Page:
What are the hackers counting on? You being distracted by screaming children, burning breakfast, or a myriad of other things that take your attention off of being careful and one little woops and there it goes.  The reason it is called Locky or Ransomware is because they encipher your files and promise you can get the files back if you send them money.  Can you trust them?  If they will lock the files in the first place, can you really trust them?  Maybe not.  I don't trust them to do just unlock them.  Use of a one-time card is all you should use if you think that is all they will do is unlock the files.

We need help from Email Reader Creators:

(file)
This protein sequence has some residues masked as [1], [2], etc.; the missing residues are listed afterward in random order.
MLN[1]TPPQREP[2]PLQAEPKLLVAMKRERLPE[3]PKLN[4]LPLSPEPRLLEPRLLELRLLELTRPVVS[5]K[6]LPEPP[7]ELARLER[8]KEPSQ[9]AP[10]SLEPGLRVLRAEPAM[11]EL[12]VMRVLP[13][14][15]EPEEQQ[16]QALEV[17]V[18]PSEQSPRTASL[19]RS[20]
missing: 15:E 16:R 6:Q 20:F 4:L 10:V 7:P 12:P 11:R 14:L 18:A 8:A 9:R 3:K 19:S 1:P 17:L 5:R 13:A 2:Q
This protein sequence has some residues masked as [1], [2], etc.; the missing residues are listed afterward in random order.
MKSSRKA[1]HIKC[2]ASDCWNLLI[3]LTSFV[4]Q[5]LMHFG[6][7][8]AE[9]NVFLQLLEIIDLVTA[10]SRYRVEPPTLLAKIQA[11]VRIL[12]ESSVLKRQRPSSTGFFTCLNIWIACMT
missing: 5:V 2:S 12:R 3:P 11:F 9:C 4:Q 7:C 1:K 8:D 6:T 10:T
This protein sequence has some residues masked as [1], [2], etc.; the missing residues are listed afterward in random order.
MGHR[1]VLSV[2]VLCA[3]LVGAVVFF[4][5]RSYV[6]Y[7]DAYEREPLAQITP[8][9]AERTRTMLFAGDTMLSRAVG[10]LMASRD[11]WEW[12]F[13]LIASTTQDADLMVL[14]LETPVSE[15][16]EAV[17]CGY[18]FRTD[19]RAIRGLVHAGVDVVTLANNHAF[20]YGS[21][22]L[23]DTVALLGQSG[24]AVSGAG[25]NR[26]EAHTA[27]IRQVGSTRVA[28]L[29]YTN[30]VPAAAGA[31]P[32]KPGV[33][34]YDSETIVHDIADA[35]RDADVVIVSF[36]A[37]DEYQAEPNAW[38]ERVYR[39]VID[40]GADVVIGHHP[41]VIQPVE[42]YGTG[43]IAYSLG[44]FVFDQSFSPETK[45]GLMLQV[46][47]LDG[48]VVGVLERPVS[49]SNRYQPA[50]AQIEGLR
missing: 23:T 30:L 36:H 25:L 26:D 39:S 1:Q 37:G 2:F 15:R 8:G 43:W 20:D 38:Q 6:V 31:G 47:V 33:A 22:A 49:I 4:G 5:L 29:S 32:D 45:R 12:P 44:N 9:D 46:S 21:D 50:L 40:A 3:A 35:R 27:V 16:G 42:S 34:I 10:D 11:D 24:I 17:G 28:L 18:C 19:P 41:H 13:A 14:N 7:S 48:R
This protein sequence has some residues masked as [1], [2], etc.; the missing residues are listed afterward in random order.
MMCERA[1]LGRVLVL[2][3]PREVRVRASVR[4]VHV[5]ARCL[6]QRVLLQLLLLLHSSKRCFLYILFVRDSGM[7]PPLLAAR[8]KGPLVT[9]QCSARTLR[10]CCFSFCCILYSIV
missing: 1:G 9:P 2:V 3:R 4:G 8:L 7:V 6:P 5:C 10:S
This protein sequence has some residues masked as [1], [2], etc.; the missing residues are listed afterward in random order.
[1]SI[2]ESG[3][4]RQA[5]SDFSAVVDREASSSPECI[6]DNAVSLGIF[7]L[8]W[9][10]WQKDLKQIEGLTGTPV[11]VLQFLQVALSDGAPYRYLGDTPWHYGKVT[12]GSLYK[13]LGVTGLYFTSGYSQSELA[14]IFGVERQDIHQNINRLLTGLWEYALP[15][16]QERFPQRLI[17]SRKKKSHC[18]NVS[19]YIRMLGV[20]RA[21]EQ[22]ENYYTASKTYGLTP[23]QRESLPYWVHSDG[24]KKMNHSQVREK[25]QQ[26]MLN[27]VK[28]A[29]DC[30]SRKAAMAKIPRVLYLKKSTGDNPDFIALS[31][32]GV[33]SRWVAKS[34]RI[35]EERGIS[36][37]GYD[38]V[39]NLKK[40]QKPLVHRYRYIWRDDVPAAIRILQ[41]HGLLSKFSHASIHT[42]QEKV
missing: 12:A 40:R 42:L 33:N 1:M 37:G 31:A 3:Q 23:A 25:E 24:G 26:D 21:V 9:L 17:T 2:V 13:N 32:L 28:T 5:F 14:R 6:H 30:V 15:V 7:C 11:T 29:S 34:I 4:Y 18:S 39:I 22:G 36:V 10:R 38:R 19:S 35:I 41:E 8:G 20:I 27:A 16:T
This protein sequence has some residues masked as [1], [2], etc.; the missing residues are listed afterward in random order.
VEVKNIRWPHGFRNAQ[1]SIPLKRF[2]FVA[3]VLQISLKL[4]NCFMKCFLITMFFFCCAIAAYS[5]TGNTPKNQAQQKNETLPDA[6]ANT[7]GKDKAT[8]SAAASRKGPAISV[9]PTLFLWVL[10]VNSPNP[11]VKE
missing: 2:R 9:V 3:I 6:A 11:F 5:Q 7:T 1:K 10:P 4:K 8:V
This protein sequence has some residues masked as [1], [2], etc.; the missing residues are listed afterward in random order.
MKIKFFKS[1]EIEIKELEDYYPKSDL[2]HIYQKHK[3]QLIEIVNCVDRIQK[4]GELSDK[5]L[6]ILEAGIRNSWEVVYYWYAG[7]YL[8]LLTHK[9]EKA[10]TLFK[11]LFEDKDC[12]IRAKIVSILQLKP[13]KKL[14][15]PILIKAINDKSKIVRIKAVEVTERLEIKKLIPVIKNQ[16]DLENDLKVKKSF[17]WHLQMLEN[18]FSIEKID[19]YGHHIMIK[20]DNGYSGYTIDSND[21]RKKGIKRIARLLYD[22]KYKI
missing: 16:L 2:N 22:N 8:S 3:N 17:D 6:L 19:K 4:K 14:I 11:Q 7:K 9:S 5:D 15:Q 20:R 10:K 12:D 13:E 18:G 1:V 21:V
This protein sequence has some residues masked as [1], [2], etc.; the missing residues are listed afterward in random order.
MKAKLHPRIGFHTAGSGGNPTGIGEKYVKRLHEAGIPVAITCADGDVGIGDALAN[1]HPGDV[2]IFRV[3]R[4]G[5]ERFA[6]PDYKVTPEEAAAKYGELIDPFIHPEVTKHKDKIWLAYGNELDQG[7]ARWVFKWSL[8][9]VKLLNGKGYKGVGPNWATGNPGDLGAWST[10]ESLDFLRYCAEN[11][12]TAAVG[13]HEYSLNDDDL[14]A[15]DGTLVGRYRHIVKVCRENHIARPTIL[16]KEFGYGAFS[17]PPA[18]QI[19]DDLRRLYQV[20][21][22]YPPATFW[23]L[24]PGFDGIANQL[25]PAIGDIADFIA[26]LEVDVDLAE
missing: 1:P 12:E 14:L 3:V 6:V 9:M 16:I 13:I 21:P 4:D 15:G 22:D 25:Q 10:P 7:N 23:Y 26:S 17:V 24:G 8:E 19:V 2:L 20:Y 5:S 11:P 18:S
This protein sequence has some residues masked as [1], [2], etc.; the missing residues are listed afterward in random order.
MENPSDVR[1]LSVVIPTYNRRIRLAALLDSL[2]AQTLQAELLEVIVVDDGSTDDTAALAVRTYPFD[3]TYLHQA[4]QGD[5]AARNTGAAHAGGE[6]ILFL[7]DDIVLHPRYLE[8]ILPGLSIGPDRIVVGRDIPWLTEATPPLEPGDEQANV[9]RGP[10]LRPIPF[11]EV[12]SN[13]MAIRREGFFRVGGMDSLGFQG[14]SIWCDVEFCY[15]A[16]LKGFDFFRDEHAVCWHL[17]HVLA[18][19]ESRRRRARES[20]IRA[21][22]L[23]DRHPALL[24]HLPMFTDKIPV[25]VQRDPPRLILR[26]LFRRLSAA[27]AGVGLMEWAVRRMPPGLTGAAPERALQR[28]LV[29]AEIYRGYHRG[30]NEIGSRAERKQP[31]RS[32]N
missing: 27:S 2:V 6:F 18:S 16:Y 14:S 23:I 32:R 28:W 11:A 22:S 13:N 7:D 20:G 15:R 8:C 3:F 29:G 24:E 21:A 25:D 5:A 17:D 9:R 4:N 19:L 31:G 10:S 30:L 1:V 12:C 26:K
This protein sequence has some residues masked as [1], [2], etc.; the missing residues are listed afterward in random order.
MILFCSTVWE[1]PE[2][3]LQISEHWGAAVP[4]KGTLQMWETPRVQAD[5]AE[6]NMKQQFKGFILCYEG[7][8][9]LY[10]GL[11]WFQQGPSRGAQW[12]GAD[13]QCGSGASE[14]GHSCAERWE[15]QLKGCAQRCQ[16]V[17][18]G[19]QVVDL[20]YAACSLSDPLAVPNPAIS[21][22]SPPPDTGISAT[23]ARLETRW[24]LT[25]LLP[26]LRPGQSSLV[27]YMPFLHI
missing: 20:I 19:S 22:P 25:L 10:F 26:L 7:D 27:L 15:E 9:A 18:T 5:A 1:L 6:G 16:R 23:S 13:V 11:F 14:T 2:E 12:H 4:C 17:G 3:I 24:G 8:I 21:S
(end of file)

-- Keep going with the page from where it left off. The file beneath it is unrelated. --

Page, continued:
Okay, so you got an email message from your good pal Joey.  You can trust his links (but maybe not attachments), right?  Wrong!  I received two email messages supposedly from a friend just like this.  Was it really from them?  I read my POP email from that Unix-like system in Thunderbird.  Thunderbird won't render any all HTML messages.  Unlike the phish URLs I see stripped of everything so us reviewers at Phishtank can see if they still pose a threat, there are various ways hackers can hide the true URL inside email readers from you and substitute a fake URL that you see.  That doesn't work on me because all I will see is white space.  But these email messages were insistent that they came from my friend.  Why?  Because they showed only the visible first name rather than the the entire email address.  All email readers do this!  They should not do it!  But even Thunderbird shows only the name and omits showing the purported sending email address.  So I saved the email messages to files and looked at them in the vim  editor. I could see that the email messages MAYBE came from another email address.  Even that is dubious since you can fake the sending email address and have email sent from special purpose send-only SMTP email servers on both Android and Windows.  You should be able to count on a SMTP receiving server to at least faithfully record the sending IP address.  So what does a receiving Microsoft Exchange SMTP server do?  It strips that IP address off (that IP address is given to you by the routers and just cannot be substituted out by the sending SMTP server), does a look up of the DNS MX (Mail eXchange) records for the purported sending email address domain, does a lookup of the DNS A records of the MX host(s), and then puts those into the headers.  It is enough to drive you nuts.  Why doesn't Microsoft Exchange just faithfully give you the REAL sending IP address?  I can assure you that there really is only ONE user at my domains.  With the qmail SMTP server I KNOW that what I am getting is the REAL sending IP address.  qmail is what powers my mini honey-net. I got the mini honey-net whether I wanted it or not, no thanks to the IMSP.  How good were these hackers with these emails faked to look like they came from my friend?  So good that they had fake domains and MX records that looked like the real thing.  I could even send replies to the phishy looking email messages addresses.  But after a few days, everything fell out of DNS and my reply email messages would then boomerang.  I did look at the URLs in the message (remember, even downloaded Linux binaries won't run on a Linux system because the file permissions don't set the execute bit on download).  Spam.  All that effort for spam?  I expected at least a phish!